(United Kingdom/United States, 1996)

Since I first read Hamlet in a high school English class, I have seen more than a dozen productions of the play on stage and screen. For the most part, the movie adaptations have not impressed me. I was disappointed with the slow, plodding Mel Gibson version, disgusted with Michael Almereyda's incoherent treatment, and not even overwhelmed by the best-known Hamlet of them all - the one starring (and directed by) Laurence Olivier. The exception is Kenneth Branagh's explosive, epic version, which embraced the entire text, not selectively edited portions of it, resulting in a rousing cinematic experience on par with any of the great motion picture spectacles. This Hamlet is riveting from start to finish - an amazing and unparalleled experience. It also represents the first and (at least to date) only time I have seen a four-plus hour movie multiple times in a theater. I have since watched the film several times on home video without fidgeting or needing bathroom breaks outside of the intermission. (Sadly, the film has not yet been released on DVD, although it is available on both VHS and laserdisc. One assumes that Columbia will eventually get around to giving this film the digital treatment it deserves.) Missteps are few and far between (the most obvious being the casting of several out-of-place American actors in small parts), and almost completely obscured by the things this Hamlet does right. Have the confrontations between Hamlet and Ophelia ever been this intense? Has Claudius ever seemed so human? And has all the stuff with Fortinbras made as much sense? Truly a masterpiece, Branagh's Hamlet is not only the most accomplished movie brought to the screen by this talented filmmaker, but the best-ever motion picture adaptation of a play by Shakespeare.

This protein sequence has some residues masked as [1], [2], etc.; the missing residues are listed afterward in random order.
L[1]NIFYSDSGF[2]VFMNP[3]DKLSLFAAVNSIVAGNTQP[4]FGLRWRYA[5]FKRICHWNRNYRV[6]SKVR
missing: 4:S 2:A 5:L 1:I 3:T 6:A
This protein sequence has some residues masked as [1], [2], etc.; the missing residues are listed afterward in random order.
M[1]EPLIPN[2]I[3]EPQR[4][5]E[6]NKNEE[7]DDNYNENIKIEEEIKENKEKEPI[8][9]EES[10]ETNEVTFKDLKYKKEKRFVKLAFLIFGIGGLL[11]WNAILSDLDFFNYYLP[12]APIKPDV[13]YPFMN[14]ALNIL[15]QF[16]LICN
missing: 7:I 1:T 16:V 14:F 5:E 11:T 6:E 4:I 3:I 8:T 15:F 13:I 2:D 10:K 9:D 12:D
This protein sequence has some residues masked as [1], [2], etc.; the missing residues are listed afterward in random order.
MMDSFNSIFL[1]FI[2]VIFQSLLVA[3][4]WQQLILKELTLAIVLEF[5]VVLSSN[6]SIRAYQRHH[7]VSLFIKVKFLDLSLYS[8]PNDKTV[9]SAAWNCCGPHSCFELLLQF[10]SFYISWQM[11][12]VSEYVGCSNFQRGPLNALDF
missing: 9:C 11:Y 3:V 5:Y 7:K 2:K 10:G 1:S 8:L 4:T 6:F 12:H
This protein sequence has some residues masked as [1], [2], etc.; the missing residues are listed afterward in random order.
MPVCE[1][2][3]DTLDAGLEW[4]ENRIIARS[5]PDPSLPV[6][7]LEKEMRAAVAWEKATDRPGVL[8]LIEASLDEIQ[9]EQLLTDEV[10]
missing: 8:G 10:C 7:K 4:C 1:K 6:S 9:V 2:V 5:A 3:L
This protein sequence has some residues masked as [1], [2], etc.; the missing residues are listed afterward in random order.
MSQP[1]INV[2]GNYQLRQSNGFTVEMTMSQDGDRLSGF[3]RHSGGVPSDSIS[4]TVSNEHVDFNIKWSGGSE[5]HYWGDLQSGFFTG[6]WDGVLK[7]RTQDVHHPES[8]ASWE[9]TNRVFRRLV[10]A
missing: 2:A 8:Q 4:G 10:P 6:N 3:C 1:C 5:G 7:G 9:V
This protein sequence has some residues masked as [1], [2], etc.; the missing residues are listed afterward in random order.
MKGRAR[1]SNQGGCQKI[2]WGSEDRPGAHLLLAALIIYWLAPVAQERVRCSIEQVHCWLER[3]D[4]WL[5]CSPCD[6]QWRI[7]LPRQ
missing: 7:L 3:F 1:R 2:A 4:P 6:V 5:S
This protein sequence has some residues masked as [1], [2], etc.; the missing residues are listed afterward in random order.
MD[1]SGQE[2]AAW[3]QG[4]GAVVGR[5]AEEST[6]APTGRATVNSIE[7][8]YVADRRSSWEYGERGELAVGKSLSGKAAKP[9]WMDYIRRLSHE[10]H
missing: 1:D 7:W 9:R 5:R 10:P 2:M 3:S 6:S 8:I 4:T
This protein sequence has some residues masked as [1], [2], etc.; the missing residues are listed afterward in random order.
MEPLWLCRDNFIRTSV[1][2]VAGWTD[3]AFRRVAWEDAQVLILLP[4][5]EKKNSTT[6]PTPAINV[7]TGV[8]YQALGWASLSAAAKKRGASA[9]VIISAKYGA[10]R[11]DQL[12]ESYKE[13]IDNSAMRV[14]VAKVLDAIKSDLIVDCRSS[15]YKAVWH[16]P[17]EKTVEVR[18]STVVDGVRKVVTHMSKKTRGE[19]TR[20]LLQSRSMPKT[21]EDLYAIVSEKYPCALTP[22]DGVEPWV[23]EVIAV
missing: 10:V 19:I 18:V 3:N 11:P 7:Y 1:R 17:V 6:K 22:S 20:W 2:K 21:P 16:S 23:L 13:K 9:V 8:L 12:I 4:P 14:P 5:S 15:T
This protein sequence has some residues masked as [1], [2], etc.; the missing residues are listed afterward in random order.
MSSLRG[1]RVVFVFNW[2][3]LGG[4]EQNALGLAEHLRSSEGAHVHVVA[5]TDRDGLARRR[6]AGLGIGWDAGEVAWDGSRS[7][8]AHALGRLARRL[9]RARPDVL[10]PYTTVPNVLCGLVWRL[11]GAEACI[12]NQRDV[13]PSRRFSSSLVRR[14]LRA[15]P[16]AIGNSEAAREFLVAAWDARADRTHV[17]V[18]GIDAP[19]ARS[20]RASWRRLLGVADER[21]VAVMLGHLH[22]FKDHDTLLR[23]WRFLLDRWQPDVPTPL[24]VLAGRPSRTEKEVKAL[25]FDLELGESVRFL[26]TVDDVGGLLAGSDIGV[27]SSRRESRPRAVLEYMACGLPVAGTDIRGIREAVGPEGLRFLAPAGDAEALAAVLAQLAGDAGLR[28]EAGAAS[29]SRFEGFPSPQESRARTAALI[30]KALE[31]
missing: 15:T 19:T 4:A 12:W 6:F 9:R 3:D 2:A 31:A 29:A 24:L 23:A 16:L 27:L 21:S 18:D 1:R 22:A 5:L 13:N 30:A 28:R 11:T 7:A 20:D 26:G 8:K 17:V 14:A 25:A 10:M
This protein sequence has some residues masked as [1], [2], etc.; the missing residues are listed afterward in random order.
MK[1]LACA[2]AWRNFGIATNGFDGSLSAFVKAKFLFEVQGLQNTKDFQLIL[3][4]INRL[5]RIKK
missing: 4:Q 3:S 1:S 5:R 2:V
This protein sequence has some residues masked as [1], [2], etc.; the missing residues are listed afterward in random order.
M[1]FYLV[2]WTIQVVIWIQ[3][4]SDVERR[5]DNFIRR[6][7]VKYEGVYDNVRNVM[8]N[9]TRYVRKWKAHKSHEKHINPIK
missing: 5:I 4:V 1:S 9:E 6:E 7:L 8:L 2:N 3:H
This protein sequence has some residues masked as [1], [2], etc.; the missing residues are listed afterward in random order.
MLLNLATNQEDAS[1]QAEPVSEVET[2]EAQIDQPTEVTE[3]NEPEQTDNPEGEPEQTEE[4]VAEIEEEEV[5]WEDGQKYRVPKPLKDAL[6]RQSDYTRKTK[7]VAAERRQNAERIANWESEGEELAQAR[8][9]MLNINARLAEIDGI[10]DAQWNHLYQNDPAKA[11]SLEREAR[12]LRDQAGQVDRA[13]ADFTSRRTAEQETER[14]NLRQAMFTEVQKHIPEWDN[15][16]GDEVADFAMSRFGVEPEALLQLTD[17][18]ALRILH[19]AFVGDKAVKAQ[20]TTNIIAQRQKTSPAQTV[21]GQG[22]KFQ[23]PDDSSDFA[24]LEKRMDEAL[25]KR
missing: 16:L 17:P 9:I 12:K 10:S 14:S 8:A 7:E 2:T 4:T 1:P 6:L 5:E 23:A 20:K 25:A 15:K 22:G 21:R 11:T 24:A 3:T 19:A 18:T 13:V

Plot Summary (Spoilers Possible):
The story centers on Hamlet (Kenneth Branagh), a thirty-year old Prince of Denmark during the twelfth century, who is mourning the death of his beloved father (Brian Blessed) and the untimely (and, according to custom, unseemly) wedding of his mother, Gertrude (Julie Christie), to his uncle, Claudius (Derek Jacobi). Hamlet sees his mother's sudden re-marriage as a betrayal of her union with his father, but worse news is yet to come. An apparition, appearing in the shape of Hamlet's father, haunts Elsinore Castle, and when Hamlet confronts the ghost, it claims to be the true spirit of the late king, doomed to walk the Earth for a set time. It also states that, by using a fast-acting, deadly poison, Claudius committed murder to claim both queen and crown for himself. Hamlet vows revenge, and thus begins either his slow spiral into madness or his carefully orchestrated act to appear insane. The peripheral issues of Hamlet are no less interesting. Fortinbras (Rufus Sewell), the nephew of the King of Norway, is massing armies to attack Denmark. Ophelia (Kate Winslet), Hamlet's lover, has been forbidden to have any further contact with the prince. A group of traveling actors has come to Elsinore. And two old school mates of Hamlet's have been employed by Claudius to betray their old friend.

One of the things that Kenneth Branagh brings to his adaptation of the play is an amazing visual sense. From start to finish, this is a stunningly beautiful film, filled with vibrant colors, startling camera angles, and costumes and production values that are among the best of the year. Yet, even amidst the spectacle of the visual elements, the narrative is not upstaged. We are not so enraptured by the stunning appearance of Elsinore's terraced throne room that we lose sight of Hamlet's pain, Gertrude's uncertainty, Polonius' foolishness, or Claudius' guilt. From the moment it was first announced that Branagh would attempt an unabridged Hamlet, I never doubted that it would be a worthy effort. After all, his previous forays into Shakespeare have been excellent. Nothing, however, prepared me for the power and impact of this motion picture. Hyperbole comes easily when describing this Hamlet, decidedly the most impressive motion picture of 1996. This may be Branagh's dream, but it is our pleasure.

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